The Earth’s ecosystems are under attack by many virulent anthropological threats including global climate change that will make the Kyoto 2 Conference in Copenhagen in December of 2009 a critical juncture for global mitigation and adaptation programs. Can the Kyoto Protocol save Mother Earth’s Immune System?

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Adapted from:

The careful implementation, monitoring, and expansion of existing Kyoto Protocol carbon sink program have the potential to effectively reduce overall green house gas emissions and bolster ecological resilience.

Under the current agreements of the Kyoto Protocol Annex I countries (developed countries) have to reduce their green house gas emissions to below their 1990 levels. In order to reach these goals there has been a large focus, by many countries, on green technological solutions and economic solutions like using international carbon markets or administering carbon taxes as was described in the 2008 CRS Report for Congress. These strategies are important for mitigating climate change. However, there is no use in investing in a drug if the patient keeps getting sick. Similarly the world needs to not only invest its time, energy, and money into emission reducing procedures, but also focus on preserving the resilience of the world’s ecosystems. This way mother earth is not like an AIDS patient that is vulnerable to any environmental sickness or disaster without having a healthy immune response. There needs to be a higher priority for investing in carbon sinks to protect natures resilience and carbon sequestration abilities. The Kyoto Protocol suggests that changes in land use, land use change, and forestry (LULUCF) is one method where countries can receive additional emission allowances, because the protection of these areas act as a natural green house gas sink.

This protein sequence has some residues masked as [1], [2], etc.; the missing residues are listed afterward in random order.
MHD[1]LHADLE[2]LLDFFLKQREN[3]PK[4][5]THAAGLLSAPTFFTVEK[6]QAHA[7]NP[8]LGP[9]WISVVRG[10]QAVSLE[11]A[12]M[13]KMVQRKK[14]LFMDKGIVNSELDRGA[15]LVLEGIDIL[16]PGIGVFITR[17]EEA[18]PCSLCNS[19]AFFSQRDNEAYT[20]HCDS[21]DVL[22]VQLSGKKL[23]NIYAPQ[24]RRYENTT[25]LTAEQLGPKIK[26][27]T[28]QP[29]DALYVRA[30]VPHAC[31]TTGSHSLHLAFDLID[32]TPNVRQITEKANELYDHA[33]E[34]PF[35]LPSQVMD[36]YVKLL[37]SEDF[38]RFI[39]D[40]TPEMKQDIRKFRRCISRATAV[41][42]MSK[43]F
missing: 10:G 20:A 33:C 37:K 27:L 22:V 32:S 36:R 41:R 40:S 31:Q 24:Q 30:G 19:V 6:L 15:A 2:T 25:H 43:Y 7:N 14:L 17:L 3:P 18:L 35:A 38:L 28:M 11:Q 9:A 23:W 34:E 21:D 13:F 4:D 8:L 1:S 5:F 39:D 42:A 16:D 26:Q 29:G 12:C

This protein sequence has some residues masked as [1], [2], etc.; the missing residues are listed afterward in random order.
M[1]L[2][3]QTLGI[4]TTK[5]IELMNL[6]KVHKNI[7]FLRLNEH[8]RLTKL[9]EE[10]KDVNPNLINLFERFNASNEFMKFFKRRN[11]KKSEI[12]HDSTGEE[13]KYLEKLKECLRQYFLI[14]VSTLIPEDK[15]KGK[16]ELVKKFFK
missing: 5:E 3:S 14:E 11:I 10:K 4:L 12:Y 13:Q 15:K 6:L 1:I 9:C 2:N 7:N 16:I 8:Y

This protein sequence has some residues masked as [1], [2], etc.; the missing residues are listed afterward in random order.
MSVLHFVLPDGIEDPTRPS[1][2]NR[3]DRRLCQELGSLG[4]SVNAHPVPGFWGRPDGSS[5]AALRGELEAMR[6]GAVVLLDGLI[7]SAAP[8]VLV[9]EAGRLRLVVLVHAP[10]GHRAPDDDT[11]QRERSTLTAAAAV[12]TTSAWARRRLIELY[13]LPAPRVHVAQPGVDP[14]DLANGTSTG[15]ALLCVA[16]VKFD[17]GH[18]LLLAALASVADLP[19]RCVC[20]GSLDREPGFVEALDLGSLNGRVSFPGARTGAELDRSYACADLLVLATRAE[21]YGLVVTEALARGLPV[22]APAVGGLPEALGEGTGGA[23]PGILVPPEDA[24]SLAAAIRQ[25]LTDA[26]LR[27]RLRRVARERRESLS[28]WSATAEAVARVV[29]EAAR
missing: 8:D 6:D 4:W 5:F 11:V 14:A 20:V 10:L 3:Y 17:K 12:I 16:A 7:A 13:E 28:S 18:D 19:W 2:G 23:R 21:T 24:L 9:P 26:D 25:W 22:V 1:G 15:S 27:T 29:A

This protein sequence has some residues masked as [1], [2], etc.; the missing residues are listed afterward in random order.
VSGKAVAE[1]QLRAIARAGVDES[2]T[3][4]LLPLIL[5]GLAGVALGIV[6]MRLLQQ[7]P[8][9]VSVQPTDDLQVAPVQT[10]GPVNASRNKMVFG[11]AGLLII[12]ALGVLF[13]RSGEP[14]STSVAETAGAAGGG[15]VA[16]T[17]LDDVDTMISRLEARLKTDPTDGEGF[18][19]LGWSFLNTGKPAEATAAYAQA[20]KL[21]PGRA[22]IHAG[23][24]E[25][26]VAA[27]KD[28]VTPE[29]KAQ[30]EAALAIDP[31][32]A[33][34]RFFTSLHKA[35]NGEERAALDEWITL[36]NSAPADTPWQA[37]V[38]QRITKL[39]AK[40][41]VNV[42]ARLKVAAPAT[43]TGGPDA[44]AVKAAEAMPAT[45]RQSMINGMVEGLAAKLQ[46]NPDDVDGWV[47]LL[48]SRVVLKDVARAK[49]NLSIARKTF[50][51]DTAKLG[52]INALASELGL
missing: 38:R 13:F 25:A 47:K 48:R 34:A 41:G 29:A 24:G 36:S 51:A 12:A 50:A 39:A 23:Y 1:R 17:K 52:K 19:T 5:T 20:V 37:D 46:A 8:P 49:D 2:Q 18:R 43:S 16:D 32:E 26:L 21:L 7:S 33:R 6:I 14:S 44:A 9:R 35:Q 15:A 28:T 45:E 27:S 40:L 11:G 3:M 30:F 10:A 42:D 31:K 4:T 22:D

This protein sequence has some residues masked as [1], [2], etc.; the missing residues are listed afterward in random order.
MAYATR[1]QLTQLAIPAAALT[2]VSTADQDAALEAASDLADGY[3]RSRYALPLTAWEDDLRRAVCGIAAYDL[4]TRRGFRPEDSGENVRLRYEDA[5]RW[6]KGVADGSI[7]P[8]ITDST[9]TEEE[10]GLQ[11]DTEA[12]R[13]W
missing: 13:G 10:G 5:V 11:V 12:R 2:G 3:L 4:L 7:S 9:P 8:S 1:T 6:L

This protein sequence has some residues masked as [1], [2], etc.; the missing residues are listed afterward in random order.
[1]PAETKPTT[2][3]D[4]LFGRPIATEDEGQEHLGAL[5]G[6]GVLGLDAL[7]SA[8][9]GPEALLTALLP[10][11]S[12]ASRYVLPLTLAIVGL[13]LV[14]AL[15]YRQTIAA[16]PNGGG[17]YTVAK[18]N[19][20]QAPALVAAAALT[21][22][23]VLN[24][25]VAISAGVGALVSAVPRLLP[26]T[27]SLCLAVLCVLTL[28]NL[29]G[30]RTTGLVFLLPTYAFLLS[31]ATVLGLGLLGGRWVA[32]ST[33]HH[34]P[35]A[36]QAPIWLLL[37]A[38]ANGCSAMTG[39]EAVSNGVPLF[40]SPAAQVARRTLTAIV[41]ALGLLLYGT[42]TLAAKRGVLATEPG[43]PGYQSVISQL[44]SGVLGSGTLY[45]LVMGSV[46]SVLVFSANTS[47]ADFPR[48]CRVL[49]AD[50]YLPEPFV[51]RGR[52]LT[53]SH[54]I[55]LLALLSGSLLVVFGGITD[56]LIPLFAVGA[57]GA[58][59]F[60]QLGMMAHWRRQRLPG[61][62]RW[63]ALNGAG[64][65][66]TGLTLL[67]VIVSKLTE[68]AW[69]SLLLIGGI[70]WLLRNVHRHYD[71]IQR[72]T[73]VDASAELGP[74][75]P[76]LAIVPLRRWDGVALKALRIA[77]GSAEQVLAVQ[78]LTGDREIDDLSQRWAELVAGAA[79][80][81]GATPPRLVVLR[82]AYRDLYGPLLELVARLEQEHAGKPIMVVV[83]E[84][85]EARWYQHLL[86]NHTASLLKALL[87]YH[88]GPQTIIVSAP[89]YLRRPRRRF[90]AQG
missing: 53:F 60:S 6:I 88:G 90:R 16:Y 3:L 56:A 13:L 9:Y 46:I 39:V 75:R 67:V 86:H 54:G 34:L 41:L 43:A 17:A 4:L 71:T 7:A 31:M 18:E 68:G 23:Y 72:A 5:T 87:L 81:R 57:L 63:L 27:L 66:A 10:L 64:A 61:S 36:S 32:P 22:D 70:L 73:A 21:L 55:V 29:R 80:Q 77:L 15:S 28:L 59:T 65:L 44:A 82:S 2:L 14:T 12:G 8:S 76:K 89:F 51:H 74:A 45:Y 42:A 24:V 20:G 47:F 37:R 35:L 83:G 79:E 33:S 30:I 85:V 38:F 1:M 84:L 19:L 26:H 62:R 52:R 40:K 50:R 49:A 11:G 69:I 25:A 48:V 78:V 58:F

Developing nations are not bound to protect their natural lands by any international mechanisms under the Kyoto Protocol.  The Kyoto 2 Conference is an opportunity to expand upon the existing avenues in the Kyoto Protocol outlined in Uniting on Climate : A Guide to the Climate Change Convention and the Kyoto Protocol. Annex I countries can invest in carbon sinks through the Clean Development Mechanism (CDM) or Joint Implementation (JI) programs to reduce green house gas emissions from within other developing or developed nations. There is an independent committee that reviews these programs under the current framework. For this to be an effective evaluation process, this body needs to consist of a diverse and interdisciplinary group of experts (especially climate scientists and ecologists) to assure that these programs are critically reviewed for their contribution to reductions in green house gases in a manner that is ecologically and socially responsible.

Unfortunately, there needs to be more stringent requirements for carbon sinks to be properly effective and ecologically healthy.  A higher priority should be given for the protection of existing ecosystems rather than for afforestion programs, which creates forest that wasn’t there before. This is because afforestation programs are often unhealthy and lack biodiversity.